Neighbors Question Secretive Acquisition of New $15.5 Million Portland Drug Treatment Center

Officials released new details about the 70-bed facility at a county board meeting yesterday.

Lolo Pass (Aaron Lee)

Early this week, city, county and state officials all refused to answer a simple question: What was the address of the building on which they planned to jointly spend over $15 million to turn it into a new residential drug treatment center?

It was, as WW reported, the chic Lolo Pass hotel and hostel, which, despite the sale, still had guests booked out months in advance. As those guests scrambled to make new plans, officials scrambled to explain the secrecy.

A subsequent press release from Gov. Tina Kotek’s office on Jan. 3 said that “the location of the building is confidential per a nondisclosure agreement until the sale is final.”

And at a meeting of the Multnomah County Board of Commissioners yesterday, Mary-Rain O’Meara of Central City Concern, which purchased the building with funding assistance from state and local governments, explained it “had to move quickly” because the sale had been an auction. (It remains unclear why Lolo Pass was up for auction at all.)

“This is an usual transaction,” she added. “It presented an opportunity to move swiftly on a real estate asset that we are able to acquire below market value due to the nature of the transaction.”

During that meeting, the county laid out the details. The purchase price was $15.5 million. An additional $1.75 million will be spent renovating the space—converting some rooms into offices and redesigning the reception area. It’s “a nearly turnkey facility,” County Chair Jessica Vega Pederson explained. The building was just built, in 2021, and has a commercial kitchen and laundry.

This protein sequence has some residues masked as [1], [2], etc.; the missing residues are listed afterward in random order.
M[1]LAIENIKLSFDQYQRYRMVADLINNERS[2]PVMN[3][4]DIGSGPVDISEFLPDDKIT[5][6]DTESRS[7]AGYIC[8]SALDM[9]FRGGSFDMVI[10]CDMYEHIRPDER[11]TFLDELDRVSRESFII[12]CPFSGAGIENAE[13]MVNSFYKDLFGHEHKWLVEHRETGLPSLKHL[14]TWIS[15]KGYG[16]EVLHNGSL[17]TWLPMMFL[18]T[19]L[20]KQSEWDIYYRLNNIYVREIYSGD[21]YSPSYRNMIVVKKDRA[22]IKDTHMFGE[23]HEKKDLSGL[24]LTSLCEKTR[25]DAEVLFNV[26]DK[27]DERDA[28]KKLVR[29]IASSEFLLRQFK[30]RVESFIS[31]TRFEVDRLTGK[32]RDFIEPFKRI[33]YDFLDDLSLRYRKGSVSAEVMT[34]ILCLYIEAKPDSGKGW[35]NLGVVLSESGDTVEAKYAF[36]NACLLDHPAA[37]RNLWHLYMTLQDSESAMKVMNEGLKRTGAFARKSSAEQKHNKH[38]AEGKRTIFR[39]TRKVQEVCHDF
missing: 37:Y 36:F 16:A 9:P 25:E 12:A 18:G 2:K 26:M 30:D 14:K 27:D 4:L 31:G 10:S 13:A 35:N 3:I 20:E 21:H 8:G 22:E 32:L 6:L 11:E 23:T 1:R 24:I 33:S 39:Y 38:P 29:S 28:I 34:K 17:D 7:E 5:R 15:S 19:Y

The purchase will close by the middle of February, and CCC plans to open the facility in November. It will operate at full capacity by early next year.

It will treat around 200 people per year, giving “priority for people with highly acute and complex needs,” according to a county presentation at yesterday’s meeting. The building will not be locked, but it will be staffed 24/7.

The speed of the transaction left many bewildered. Susan Lindsay, co-chair of the Buckman Community Association, said at the meeting she was concerned that neighbors hadn’t been notified. “We want to know about the program, we want to be involved, we want to be supportive,” she said.

“I as well support the intention behind this project,” said another neighbor, Alex Bove. But, he added, the deal felt rushed. “There’s something fishy here that does not pass the smell test.”

Even some members of the county board appeared to be taken by surprise. “I think many of us board members did not know,” admitted Commissioner Lori Stegmann.

Officials offered reassurances. “We are committed, once the sale is final, to immediately reaching out to the neighborhood association and other community stakeholders and engaging with those conversations,” said Central City Concern’s O’Meara.

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